What Is Debt Consolidation? How To Consolidate Debt

A credit card here, a store card there, perhaps a personal loan as well – it’s easy to build up a reasonable amount of personal debt quite quickly and perhaps without really intending to. So what are your debt consolidation options?

What is debt consolidation?

Consolidating your debt means combining all your small debts into one large debt, and setting up a regular repayment plan to get it all paid off in a reasonable timeframe. Debt consolidation can be a good way to help you to repay your debts more easily and more quickly and to feel in better control of your money.

Two common ways to consolidate your debt are either via a personal loan or via a credit card balance transfer.

Personal loan debt consolidation

A personal loan is a loan taken out with a financial institution for a defined amount and a defined timeframe (the loan term), e.g. a $10,000 loan taken out over 5 years. You make monthly repayments on a personal loan and it is designed to be paid off completely at the end of the loan term.

Currently on Canstar’s database, personal loan interest rates range from a low of 4.53% to a high of 19.49% for secured personal loans, and a minimum of 6.28% to a maximum of 22.99% for unsecured personal loans. (See our 2016 Star Ratings Report for more information.)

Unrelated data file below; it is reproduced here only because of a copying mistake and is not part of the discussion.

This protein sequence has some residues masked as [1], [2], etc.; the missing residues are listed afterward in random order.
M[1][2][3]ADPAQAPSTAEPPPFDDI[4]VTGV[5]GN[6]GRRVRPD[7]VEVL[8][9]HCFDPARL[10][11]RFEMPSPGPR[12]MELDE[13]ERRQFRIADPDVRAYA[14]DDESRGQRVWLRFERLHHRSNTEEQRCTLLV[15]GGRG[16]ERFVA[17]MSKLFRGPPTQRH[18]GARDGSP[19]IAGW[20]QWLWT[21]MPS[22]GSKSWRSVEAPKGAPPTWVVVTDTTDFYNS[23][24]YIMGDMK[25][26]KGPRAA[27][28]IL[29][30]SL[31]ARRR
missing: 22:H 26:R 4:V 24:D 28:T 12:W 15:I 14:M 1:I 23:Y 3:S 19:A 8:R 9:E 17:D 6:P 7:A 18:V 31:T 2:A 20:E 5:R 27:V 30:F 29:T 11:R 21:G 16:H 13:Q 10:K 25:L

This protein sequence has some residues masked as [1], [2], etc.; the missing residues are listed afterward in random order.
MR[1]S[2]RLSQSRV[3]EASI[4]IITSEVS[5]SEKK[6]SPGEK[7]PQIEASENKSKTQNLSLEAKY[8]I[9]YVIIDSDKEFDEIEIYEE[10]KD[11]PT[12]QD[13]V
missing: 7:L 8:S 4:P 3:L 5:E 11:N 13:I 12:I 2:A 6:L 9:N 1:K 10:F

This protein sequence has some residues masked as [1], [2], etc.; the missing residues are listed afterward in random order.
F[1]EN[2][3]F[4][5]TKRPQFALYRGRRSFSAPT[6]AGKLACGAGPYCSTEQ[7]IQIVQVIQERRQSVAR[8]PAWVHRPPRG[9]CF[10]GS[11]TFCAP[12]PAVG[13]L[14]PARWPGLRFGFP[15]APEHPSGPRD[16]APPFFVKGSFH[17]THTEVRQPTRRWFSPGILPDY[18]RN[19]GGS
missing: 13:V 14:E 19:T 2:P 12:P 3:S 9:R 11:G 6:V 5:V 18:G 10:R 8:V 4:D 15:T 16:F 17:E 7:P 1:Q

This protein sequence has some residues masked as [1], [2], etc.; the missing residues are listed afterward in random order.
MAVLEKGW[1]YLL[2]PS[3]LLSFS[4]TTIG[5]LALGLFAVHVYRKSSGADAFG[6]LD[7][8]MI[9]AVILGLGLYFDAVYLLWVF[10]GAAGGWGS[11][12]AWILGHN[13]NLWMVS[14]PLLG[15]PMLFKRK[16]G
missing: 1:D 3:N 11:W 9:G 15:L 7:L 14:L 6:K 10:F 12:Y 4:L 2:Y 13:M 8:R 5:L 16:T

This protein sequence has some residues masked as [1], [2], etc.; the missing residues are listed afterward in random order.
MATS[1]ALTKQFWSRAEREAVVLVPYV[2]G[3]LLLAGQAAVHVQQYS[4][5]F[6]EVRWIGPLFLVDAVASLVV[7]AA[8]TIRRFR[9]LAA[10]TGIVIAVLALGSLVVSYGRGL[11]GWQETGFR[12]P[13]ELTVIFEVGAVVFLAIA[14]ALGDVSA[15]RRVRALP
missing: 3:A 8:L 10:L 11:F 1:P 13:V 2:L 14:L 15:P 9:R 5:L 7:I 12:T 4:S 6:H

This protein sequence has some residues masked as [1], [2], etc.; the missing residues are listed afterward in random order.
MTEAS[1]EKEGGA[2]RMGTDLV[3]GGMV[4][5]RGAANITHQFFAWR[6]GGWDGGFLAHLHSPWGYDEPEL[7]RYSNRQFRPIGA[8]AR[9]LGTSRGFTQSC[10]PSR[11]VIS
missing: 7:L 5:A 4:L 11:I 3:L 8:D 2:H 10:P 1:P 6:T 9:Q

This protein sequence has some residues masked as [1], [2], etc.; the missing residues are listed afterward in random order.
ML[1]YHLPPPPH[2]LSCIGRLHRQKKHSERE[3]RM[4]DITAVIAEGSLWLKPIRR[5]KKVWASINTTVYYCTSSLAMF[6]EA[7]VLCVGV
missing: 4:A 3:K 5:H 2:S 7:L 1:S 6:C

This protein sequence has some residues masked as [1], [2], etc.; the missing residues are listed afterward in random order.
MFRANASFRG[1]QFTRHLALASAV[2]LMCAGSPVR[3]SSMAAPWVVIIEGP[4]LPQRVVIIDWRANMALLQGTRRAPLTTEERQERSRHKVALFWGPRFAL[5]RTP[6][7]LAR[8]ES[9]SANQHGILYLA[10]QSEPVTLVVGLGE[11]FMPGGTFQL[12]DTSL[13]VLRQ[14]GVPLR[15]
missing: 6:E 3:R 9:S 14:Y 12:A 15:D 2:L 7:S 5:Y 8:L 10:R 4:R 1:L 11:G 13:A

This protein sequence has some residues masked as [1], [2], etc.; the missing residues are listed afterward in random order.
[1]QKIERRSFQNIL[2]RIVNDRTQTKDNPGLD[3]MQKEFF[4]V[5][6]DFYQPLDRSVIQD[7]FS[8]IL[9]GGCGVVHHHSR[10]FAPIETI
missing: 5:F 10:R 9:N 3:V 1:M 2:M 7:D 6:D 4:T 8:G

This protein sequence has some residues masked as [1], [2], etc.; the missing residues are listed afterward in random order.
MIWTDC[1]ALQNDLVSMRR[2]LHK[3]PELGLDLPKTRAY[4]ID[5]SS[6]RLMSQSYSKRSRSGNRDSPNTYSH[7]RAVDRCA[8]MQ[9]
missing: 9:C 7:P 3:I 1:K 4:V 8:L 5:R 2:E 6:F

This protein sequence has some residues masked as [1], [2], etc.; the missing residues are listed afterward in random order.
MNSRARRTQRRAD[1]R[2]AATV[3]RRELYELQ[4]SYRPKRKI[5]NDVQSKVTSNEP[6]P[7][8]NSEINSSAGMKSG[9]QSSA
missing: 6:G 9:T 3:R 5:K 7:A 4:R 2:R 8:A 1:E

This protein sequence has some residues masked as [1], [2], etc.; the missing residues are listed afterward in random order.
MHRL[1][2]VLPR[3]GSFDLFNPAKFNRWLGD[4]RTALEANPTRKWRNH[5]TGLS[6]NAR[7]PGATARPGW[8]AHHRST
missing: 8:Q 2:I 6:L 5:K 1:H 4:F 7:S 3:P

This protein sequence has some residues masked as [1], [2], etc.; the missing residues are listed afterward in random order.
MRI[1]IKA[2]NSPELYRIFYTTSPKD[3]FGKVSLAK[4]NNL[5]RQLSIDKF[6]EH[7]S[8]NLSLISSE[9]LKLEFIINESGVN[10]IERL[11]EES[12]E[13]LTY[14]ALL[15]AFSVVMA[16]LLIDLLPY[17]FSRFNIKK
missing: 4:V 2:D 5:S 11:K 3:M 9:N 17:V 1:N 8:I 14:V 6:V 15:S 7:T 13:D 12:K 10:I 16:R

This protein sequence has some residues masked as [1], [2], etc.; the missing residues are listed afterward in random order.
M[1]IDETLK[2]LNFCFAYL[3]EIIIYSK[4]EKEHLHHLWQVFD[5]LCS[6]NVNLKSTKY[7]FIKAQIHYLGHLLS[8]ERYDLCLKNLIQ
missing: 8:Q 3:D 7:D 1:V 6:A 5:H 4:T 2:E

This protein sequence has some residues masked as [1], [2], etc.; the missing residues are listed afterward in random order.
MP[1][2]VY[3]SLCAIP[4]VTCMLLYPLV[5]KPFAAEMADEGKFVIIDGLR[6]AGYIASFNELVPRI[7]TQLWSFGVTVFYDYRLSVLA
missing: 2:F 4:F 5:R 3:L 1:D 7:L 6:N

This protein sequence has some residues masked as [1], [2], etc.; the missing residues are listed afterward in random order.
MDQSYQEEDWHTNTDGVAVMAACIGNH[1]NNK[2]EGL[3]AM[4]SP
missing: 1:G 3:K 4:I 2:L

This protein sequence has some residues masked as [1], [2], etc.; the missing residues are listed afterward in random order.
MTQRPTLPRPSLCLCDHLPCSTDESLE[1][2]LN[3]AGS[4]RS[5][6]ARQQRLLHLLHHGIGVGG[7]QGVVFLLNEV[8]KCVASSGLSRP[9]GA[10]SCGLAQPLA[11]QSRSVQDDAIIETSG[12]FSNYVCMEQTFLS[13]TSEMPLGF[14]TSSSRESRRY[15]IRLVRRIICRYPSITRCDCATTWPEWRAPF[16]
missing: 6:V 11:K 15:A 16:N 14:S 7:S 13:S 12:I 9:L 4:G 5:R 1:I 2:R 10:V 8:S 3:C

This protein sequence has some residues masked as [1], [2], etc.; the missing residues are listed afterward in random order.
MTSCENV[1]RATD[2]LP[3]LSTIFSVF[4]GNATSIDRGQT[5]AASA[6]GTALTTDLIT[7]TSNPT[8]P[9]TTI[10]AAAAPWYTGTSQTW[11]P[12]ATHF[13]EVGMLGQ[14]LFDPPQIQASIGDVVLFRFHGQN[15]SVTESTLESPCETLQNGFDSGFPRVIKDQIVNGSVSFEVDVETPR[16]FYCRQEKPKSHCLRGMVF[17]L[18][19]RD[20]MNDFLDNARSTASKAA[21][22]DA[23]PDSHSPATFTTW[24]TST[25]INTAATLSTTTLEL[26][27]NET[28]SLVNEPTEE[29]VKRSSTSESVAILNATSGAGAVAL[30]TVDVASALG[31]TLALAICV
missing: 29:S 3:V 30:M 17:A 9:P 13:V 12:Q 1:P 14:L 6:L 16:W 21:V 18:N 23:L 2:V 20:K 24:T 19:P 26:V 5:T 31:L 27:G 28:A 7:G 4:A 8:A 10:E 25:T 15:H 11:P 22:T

Personal loan application form

With fixed terms of somewhere between 2 to 7 years, borrowers are forced to repay the loan within the stipulated time period. This can be advantageous to those who lack the discipline needed to repay their debts on time, especially those with a credit card debt, where only repaying the minimum each month will see the debt last for decades and incur massive interest charges.

Be careful to check any application fees and ongoing fees on any personal loan you are considering.

Compare Personal Loans

Credit card debt consolidation